Unite All Who Can Be United Around Widely, Deeply Felt Issues
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24 October 2019
Conferences at which the organising of theory and practice, presented to union organisers and delegates at ACTU-run training courses, has for many years encouraged participants to find the issues that are not only widely felt by workers and their communities, but deeply felt and around which it is possible to organise in collective action to win the issues.
Not all issues are won by this method and rarely is victory complete. For example, Your Rights At Work Worth Fighting For was a widely, deeply felt campaign that succeeded in throwing out the Howard Government and the hated Work Choices industrial legislation. However, workers were left with "Work Choices Lite" under the new Labor Government.
The long-lasting positive effect of the theory and practice of uniting around widely, deeply felt issues is that through the collective actions, workers and their communities realise the power of the collective and the associated benefits of establishing networks and of bringing forward newly emerging leaders within their own ranks.
Whatever happens to Labor policies?
The stark contrast to this organising theory and practice within progressive sections of the union movement is the transactional relationship between unions and the ALP embedded in the bourgeois parliamentary system. This system encourages and promises workers through their unions and their community sub-branches to express their widely, deeply felt issues in ALP policies determined at State or federal conferences.
Year after year, union leaders trudge along to ALP conferences and sometimes get quite progressive resolutions passed only to see them never implemented even when a Labor Party forms government at state or federal level.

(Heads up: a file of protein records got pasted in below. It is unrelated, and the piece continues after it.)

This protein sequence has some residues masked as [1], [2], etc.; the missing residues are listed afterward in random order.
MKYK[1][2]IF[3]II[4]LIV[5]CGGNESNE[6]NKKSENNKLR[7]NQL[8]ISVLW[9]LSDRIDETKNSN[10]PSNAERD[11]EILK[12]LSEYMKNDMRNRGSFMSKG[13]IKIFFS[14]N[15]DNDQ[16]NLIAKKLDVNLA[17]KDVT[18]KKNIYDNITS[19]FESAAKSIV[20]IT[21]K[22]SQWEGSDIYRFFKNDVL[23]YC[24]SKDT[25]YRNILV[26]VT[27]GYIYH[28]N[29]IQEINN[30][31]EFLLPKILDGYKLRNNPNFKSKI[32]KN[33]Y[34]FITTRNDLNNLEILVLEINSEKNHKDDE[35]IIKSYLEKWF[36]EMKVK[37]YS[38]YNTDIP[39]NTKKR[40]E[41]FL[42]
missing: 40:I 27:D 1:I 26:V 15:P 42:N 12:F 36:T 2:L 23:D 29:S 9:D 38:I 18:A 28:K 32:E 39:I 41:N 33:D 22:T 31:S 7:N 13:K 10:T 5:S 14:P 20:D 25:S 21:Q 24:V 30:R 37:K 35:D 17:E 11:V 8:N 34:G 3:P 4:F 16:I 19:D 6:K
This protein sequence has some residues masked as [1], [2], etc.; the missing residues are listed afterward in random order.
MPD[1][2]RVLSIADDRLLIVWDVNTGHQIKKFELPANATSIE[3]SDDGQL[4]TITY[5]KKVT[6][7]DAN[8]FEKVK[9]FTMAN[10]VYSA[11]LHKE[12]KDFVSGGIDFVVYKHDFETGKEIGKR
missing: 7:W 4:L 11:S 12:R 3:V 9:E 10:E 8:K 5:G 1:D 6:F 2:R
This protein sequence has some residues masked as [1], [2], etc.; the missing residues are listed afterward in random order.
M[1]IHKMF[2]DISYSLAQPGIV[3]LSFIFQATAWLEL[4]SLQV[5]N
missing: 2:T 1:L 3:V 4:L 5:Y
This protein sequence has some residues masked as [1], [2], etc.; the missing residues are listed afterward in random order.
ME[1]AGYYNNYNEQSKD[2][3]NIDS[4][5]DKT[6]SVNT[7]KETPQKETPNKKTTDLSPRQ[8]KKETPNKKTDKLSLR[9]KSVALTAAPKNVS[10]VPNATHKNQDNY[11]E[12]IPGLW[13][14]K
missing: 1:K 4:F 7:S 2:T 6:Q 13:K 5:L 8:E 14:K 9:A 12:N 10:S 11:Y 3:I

However, the issues highlighted in many of the resolutions tabled at ALP conferences do give an indication of many of the widely felt issues faced by workers. According to one union leader, the recent state ALP conference in SA is an example of this. He said there were many resolutions that rank and file unionists and sub-branch members spoke passionately about. He gave the following examples of widely felt demands:
* secure and affordable housing - There are 6,000 homeless men women and children in SA. 43% of homeless people are women and that percentage is on the rise
* end and reverse privatization of public services with resolutions covering a diverse range of public services from pathology to trams and trains
* renewable energy with demands for the state government to support the $650 million solar thermal power station at Port Augusta and the demand for a state-owned clean energy generator as part of a transition to a low carbon economy
* all government infrastructure projects to use Australian Certified Steel 100% locally produced
* government support for electric vehicle manufacturing in SA
* increase New Start to $430 per week
* no Australian acquisition of nuclear weapons or basing nuclear weapons on Australian territory
* no export of gas until local needs satisfied. Australia is currently the biggest gas exporter with the world's highest gas prices!
* no nuclear power
* affordable public dental health system. 32,000 South Australians are on the general dental health waiting list
The list could go on. Any of these issues and more may be not only widely felt but deeply felt and the "spark that lights a prairie fire".
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